The COVID-19 pandemic brought the world to a standstill. Our healthcare systems, businesses and daily lives have seen drastic changes. This global health crisis has only further highlighted our need for resilient infrastructure that keeps us safe, eliminates barriers to opportunity and boosts the economy. Our nation’s roadways, water systems and national security are essential to these goals.
Moving forward, civil engineers have the task and opportunity to reshape infrastructure to meet society’s needs and emerge stronger in a post-COVID world.
This week, Sept. 14-21, marks the eighth annual United for Infrastructure 2020. The event highlights the critical role infrastructure plays in our daily lives. This year’s program focuses on how we can #RebuildBetter.
Here are four building blocks for modernizing infrastructure:
Secure Critical Infrastructure
In today’s digital age, cybercrime is an increasing global threat. Large-scale data breaches and phishing scams frequently target companies and the public. But perhaps the most alarming cyberthreat is to a nation’s infrastructure.
A single cyberattack can take down an entire power grid. It’s exactly what happened in 2015 in Ukraine. The resulting blackout affected hundreds of thousands of people in over 100 cities. So, what can civil engineers do to secure our critical infrastructure?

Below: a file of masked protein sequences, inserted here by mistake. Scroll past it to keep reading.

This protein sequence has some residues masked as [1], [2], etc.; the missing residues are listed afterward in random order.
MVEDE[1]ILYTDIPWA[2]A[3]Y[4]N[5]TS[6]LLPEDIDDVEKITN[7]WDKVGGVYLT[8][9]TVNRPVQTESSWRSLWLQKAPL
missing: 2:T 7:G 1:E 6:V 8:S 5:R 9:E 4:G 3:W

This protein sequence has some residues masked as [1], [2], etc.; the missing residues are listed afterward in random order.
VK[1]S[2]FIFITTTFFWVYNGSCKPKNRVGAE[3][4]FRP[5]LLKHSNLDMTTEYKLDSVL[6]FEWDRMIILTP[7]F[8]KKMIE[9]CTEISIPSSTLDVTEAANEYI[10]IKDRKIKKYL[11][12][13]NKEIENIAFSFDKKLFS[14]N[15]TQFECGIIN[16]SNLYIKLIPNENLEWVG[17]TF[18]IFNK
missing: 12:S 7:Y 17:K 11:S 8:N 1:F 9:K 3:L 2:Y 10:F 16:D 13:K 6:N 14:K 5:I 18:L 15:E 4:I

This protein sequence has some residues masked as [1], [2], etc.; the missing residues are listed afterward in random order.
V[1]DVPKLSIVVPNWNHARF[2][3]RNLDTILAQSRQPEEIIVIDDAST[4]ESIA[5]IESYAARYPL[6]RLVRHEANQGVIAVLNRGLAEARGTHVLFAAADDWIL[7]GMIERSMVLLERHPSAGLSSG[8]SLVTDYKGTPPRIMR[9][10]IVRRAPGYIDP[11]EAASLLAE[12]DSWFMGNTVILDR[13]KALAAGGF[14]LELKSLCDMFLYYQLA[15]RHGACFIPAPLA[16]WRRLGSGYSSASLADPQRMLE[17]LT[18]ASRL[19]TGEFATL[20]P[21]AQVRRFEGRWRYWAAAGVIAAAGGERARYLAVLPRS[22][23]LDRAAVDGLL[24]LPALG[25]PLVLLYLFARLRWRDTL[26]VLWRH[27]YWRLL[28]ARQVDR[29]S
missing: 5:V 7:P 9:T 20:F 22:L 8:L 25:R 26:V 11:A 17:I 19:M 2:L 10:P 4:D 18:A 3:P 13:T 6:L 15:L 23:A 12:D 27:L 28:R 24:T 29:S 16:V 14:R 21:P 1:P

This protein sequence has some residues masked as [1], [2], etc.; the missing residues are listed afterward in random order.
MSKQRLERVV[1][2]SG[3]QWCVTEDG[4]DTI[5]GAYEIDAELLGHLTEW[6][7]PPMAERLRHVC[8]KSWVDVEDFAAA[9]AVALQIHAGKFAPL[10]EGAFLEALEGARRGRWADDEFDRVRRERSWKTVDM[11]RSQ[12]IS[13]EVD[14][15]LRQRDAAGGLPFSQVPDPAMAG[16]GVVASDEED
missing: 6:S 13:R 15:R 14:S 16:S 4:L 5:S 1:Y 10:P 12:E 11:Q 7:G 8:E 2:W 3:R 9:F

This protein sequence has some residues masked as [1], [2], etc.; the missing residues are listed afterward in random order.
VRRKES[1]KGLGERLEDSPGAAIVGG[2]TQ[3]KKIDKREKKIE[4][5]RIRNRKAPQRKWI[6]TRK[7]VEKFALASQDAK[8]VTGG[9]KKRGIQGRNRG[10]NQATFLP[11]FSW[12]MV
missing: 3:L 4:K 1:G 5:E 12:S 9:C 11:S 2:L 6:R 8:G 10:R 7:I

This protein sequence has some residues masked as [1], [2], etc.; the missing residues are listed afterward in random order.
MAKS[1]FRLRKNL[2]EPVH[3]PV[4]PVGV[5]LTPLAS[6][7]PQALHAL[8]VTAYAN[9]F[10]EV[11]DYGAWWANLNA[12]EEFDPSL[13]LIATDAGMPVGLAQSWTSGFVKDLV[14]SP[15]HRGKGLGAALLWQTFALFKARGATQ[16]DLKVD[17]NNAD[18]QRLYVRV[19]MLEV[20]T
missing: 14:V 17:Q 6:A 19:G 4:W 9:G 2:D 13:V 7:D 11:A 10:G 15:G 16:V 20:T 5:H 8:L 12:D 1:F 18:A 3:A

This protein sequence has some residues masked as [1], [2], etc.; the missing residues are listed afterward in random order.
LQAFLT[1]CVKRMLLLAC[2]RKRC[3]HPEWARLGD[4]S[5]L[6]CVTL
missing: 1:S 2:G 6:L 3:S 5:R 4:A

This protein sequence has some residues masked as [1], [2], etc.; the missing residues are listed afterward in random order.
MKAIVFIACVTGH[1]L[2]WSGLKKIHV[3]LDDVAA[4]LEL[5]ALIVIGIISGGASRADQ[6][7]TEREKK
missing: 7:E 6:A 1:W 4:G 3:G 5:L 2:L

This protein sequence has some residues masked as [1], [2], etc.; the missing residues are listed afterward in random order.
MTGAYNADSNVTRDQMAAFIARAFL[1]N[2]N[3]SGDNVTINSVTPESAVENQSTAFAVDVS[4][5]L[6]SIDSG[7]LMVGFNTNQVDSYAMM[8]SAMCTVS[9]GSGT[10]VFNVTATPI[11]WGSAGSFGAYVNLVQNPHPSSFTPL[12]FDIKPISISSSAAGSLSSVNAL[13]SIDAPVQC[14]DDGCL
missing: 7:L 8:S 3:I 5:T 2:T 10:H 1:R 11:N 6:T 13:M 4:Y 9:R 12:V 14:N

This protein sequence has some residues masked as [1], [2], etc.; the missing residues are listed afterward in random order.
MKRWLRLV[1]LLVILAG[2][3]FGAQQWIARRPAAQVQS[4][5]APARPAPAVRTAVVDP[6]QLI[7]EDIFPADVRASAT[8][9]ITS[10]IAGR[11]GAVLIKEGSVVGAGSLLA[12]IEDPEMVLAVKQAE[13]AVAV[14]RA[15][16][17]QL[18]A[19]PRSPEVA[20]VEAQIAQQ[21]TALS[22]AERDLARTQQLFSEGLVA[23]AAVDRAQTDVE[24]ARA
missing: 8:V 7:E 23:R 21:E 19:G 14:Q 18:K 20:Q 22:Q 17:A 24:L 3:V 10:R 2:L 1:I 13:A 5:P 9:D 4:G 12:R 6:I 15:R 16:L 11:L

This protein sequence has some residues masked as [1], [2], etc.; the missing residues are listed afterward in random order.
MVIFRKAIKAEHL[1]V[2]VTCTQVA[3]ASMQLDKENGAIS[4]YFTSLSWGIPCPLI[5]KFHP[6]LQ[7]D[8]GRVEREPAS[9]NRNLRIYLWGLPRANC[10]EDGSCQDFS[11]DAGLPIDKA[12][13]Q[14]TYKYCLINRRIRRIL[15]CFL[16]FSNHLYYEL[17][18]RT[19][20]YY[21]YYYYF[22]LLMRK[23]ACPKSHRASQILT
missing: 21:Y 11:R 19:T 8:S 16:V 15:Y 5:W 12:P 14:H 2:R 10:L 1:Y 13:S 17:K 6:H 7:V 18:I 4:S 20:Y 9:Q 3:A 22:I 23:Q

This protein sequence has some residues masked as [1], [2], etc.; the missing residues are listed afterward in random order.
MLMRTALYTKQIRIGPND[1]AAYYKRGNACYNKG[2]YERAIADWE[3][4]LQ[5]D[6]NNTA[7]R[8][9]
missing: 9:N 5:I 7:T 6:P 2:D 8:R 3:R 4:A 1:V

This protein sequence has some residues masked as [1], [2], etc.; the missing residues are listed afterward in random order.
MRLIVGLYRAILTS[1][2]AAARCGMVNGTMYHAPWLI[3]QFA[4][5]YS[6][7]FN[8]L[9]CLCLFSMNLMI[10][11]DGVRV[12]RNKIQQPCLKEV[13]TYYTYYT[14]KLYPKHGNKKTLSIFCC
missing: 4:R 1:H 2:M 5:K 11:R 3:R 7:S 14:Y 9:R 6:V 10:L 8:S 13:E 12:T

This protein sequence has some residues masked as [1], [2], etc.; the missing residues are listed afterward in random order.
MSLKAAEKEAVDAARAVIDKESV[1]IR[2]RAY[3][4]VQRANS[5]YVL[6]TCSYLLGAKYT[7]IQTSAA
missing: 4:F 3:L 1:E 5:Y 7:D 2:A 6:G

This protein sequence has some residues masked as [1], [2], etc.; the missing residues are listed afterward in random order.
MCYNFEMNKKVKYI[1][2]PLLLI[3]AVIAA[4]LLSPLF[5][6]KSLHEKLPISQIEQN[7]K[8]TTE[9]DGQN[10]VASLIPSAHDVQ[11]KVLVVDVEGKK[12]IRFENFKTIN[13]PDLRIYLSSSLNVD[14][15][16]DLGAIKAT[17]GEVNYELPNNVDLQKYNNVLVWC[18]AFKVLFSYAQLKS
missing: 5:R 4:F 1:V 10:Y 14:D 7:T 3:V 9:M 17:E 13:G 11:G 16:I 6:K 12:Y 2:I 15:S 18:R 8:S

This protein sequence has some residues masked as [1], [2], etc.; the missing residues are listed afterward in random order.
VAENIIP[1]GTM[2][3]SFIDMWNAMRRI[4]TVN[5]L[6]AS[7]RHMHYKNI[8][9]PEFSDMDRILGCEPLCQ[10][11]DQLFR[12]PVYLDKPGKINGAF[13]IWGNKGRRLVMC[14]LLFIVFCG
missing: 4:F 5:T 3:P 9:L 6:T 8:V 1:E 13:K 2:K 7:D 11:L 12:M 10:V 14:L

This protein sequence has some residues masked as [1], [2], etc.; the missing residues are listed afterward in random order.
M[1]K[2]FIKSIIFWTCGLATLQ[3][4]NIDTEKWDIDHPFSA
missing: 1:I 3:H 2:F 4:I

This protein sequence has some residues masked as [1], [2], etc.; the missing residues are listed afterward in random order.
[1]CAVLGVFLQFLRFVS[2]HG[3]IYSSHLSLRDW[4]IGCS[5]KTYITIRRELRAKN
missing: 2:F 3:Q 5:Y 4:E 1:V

Michael Chipley, cybersecurity expert and president of The PMC Group, discusses how to prepare infrastructure for cyberwar.
Expect the Unexpected
When you think of the future, what exactly comes to mind? Do you think of flying cars and artificial intelligence? For civil engineers, it’s not enough to simply imagine this world. They are the ones responsible for designing and building it. Civil engineers must expect the unexpected.
David Odeh, principal of Odeh Engineers, discusses ASCE’s Future World Vision program and how it helps civil engineers strategize for an uncertain future.
Build the Road to the Future
Roads, rails and bridges are essential components to the built environment. According to ASCE’s “2017 Infrastructure Report Card,” U.S. roads carried people and goods over 3 trillion miles in 2016. That’s more than 300 roundtrips between Earth and Pluto. As the global population grows, so does the need for pioneering solutions. Civil engineers have a unique opportunity to redefine transportation to meet society’s needs now and in the future.
Promote Economic Inclusion
Civil engineering is a global profession, and its service to the public ranges from high-tech cities to underdeveloped communities. As such, civil engineers must recognize the critical importance of advocating for and sustaining diversity, equity and inclusion. By partnering with historically underutilized small, minority- and women-owned businesses for infrastructure projects, engineering companies and public agencies have the power to promote a culture of inclusion while supporting communities’ economic growth.
Gabriele Mack, vice president for business inclusion and supplier diversity at Jacobs, discusses how companies and communities can benefit from economic inclusion in developing infrastructure.